Learning Radiology xray montage

Pelvic Diastasis
Sprung Pelvis, Open Book Pelvis


General Considerations

  • Separation of the symphysis pubis and one or both sacroiliac joints
  • Associated with injuries to the bladder and urethra, iliac vessels
  • Mechanism is usually high-energy trauma such as motorcycle accidents, pedestrian-vehicle collisions, motor vehicle crashes and falls from a height exceeding 15 feet
  • Force is anterior-posterior compression or forced external rotation of the legs
  • The stabilizing ligaments of the pelvis are compromised
    • The ligaments of the symphysis pubis are the weakest, followed by the anterior ligaments of the sacroiliac joints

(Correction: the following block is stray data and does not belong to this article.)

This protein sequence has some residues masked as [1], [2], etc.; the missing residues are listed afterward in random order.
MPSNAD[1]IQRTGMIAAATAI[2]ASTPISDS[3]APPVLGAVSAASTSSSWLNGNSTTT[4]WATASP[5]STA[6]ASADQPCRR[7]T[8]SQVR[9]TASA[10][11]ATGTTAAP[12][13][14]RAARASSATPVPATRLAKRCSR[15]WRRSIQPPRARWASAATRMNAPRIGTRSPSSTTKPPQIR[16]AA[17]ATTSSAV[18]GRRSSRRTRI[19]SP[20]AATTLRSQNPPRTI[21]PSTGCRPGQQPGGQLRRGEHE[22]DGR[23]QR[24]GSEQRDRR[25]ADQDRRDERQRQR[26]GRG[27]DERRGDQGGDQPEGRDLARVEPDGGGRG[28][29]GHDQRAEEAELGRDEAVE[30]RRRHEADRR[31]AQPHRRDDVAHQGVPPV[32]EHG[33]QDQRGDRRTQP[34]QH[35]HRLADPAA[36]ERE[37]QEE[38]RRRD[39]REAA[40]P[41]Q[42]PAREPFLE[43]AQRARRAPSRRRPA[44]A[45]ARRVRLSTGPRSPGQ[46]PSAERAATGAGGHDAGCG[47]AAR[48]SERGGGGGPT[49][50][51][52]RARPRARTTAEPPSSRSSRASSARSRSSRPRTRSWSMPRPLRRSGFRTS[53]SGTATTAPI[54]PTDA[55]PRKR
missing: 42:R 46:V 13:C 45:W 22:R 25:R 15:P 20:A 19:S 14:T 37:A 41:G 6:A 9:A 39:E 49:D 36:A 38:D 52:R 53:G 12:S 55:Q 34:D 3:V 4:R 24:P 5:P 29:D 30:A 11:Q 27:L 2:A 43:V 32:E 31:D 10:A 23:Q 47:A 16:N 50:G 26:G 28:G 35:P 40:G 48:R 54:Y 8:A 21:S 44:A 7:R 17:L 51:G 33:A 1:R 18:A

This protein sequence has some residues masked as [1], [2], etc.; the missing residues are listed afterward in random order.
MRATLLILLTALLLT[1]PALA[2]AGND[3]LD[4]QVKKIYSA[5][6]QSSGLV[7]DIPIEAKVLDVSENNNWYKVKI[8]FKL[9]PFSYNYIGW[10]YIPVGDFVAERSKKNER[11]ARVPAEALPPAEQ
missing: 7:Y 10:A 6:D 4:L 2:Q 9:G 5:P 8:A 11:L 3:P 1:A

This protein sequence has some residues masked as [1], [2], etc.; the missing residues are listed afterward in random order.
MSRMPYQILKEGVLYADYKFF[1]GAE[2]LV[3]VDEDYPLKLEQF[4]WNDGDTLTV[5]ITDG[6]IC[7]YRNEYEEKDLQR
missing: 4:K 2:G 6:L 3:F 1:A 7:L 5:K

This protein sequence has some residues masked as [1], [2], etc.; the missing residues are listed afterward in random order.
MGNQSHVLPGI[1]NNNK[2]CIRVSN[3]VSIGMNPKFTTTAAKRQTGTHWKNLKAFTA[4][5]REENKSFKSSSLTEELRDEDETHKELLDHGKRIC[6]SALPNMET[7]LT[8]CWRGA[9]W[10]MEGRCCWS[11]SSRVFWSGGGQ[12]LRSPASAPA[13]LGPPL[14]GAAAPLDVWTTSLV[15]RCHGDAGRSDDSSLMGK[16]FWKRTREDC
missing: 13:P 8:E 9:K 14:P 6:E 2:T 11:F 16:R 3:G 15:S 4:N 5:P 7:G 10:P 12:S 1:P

• These are usually unstable fractures

Clinical Findings

  • Pain
  • Asymmetrical length of the lower extremities
  • Crepitus
  • Hematuria

Imaging Findings

  • Widening of the symphysis
    • Normally no more than 10 mm in children and 8 mm in non-pregnant individuals
    • Greater than 2.5 cm indicates ligamentous damage at SI joint
  • Widening of the sacroiliac joint (s)
  • Lateral displacement of one or both innominate bones
  • There is no vertical offset of the hemipelves, which would be seen with vertical shear injuries
  • All radiographic findings should be further studies with CT scan


  • Reduce anterior symphyseal diastasis


sprung pelvis, open book pelvis

Diastasis of Symphysis Pubis and both Sacroiliac Joints (Sprung Pelvis). Close-up view of the pelvis shows widening of both sacroiliac joints (white arrows), right greater than left, and marked widening of the symphysis pubis (red arrow). There is an element of vertical shear in that the hemipelves do not align vertically at the symphysis.